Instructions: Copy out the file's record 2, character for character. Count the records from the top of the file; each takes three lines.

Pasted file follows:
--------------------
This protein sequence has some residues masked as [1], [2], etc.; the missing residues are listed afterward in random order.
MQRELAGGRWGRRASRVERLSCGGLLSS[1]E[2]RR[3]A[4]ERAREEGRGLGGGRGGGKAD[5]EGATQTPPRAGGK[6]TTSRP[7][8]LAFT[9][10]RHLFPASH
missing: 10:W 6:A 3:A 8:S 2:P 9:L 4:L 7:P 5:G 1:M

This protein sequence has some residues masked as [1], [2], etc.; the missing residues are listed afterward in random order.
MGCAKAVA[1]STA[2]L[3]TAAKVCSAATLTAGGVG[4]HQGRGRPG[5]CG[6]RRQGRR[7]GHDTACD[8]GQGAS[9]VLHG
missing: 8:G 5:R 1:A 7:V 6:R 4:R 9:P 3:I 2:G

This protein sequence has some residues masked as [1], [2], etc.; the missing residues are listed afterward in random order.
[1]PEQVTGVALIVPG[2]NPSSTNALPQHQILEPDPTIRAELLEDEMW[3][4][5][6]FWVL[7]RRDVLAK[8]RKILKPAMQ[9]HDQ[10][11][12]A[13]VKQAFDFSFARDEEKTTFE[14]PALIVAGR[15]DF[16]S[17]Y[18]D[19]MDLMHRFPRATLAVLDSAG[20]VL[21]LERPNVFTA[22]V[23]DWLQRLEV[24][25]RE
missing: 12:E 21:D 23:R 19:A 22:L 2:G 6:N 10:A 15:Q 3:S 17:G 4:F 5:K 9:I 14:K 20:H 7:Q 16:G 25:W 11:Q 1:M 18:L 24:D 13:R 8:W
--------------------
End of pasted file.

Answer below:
This protein sequence has some residues masked as [1], [2], etc.; the missing residues are listed afterward in random order.
MGCAKAVA[1]STA[2]L[3]TAAKVCSAATLTAGGVG[4]HQGRGRPG[5]CG[6]RRQGRR[7]GHDTACD[8]GQGAS[9]VLHG
missing: 8:G 5:R 1:A 7:V 6:R 4:R 9:P 3:I 2:G